Amos Judson Building

Greater Erie Award for Adaptive Reuse

“We’re trying to restore it back to its original look. That’s our goal.”

This is how Jesse Fiske Sr., owner of Fiske Building Maintenance and Restoration, responded when we shared the news that Preservation Erie is honoring his work on the Amos Judson Building at 102 High Street in Waterford with a 2020 Greater Erie Award for Adaptive Reuse. This award category recognizes buildings, structures, or spaces that have been renovated to allow a thoughtful or community-enhancing reuse that respects the historic character of the site. The buildings, structures or spaces must be at least 50 years old.

The Judson Building, which dates to the 1830s, is in the Waterford Historic District, which is on the National Register of Historic Places. The Waterford District is a collection of 42 commercial and residential buildings built between 1820 and 1939. The three-story building now owned by Fiske was built by early Waterford resident Amos Judson as a dry-goods store. Judson’s residence was located across the street from the business, and, today, it is an historic site maintained by the Fort LeBoeuf Historical Society. In addition to its original use as a dry-goods store, the Judson Building has also been a furniture store, funeral home, and, most recently, an auto supply store.

Mr. Fiske purchased the building in April 2017, as Waterford Borough was preparing to demolish it. An exterior wall of the vacant building had collapsed in that March, damaging a neighboring structure and sparking concerns over the safety of the structure. His first project as the new property owner was to secure the building against future collapses.

He and his son Jake have grand plans for the Judson Building. The first floor is being renovated into a coffee shop. The second floor will hold an indoor ax-throwing range, while the third floor, once used for dances and roller skating, will serve as an indoor archery range. Yes, you’ve read this right. …ax-throwing and archery ranges.

It’s taking nearly three years to complete renovations, because, as Mr. Fiske explained, “I work for my clients during the day. I do this (work on the Judson Building) every night.”

And he knows what he’s doing. Mr. Fiske has nearly 40 years of experience in working on historic structures. He’s done extensive work in the historic Pennsylvania communities of Coudersport and Wellsboro, and counts the rebuilding of the top of the Erie Land Lighthouse as one of his favorite projects.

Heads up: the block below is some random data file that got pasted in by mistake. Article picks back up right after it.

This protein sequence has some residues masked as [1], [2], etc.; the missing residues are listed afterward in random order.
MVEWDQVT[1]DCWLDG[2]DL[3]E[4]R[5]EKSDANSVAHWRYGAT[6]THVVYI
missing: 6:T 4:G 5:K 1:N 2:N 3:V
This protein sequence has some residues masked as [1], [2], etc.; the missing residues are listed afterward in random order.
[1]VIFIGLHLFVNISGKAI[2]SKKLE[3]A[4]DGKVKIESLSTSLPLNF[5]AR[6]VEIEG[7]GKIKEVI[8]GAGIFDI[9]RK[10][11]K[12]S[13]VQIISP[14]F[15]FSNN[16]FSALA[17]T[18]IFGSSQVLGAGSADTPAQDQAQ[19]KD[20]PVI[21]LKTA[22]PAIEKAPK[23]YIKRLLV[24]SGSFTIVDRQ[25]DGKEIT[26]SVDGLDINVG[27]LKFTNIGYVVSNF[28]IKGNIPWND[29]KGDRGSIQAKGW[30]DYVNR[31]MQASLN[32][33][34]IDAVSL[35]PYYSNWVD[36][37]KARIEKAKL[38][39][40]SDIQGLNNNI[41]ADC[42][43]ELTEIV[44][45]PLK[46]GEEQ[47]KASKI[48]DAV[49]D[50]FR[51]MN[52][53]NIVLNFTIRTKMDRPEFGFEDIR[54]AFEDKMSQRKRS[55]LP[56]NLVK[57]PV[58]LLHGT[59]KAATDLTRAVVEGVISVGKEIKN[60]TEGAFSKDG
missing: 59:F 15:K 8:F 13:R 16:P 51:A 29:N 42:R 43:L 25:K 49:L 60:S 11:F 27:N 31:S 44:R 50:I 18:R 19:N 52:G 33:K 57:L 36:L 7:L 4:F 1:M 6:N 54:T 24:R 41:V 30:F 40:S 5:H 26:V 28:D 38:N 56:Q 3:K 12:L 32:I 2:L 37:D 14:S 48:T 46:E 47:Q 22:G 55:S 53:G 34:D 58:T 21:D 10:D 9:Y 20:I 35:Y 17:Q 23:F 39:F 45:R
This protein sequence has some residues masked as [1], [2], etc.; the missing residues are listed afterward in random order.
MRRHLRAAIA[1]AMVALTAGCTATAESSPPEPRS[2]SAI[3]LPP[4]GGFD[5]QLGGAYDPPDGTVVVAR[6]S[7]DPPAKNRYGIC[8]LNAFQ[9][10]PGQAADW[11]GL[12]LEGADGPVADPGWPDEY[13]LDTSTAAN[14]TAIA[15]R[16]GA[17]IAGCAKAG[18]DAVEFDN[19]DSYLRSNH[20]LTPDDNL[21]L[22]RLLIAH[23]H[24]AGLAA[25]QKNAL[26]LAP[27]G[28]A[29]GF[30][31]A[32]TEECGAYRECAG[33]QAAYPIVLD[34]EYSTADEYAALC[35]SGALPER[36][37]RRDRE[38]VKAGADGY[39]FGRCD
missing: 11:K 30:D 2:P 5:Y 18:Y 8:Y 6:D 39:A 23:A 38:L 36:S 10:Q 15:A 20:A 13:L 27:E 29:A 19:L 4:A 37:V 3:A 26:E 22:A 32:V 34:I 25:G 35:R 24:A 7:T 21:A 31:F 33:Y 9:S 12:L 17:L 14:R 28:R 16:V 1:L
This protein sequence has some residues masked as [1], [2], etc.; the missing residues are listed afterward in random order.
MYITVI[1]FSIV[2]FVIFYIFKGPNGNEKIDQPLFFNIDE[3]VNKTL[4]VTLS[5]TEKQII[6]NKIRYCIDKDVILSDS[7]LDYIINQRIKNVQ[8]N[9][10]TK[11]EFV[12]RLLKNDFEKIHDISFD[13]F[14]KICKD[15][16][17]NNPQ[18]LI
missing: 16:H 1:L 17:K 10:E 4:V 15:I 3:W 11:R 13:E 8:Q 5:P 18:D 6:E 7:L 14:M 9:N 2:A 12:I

Thus far on the exterior of the Judson Building, he has repaired all of the wood products on the facade of the building, including windows, doorway, pilasters, storefront framing, and cornice. Thirty-six new wood (poplar) sash windows have been made for the south-facing wall to match the existing historic windows on the front of the building. The roof of the original building has been replaced, and the roof of the 25-foot rear addition (which was added shortly after the building was built) will be replaced this summer. He has also dismantled and is in the process of rebuilding the 16-inch north-facing wall of the rear addition that was crumbling onto the building next door.

Interior work has included installation of the coffee shop counter and fireplace, and paneling, painting, and plastering walls.

In support of the Judson Building rehabilitation, Mr. Fiske has received two facade improvement grants, one from Preservation Erie and the other from Waterford Borough. Both grants were funded through the Erie County Gaming Revenue Authority’s Mission Main Street grant program.

Mr. Fiske is aiming for a late summer/early fall completion date, although the completion date could change due to the pandemic.

Even though this project isn’t finished, Preservation Erie felt it important to acknowledge Mr. Fiske’s efforts to save and reactivate an anchor downtown building that was so close to being torn down. Thank you, Mr. Fiske, for seeing the potential in the Judson Building, investing your own personal resources into its rehabilitation, and paying attention to the architectural features that make this building so special.

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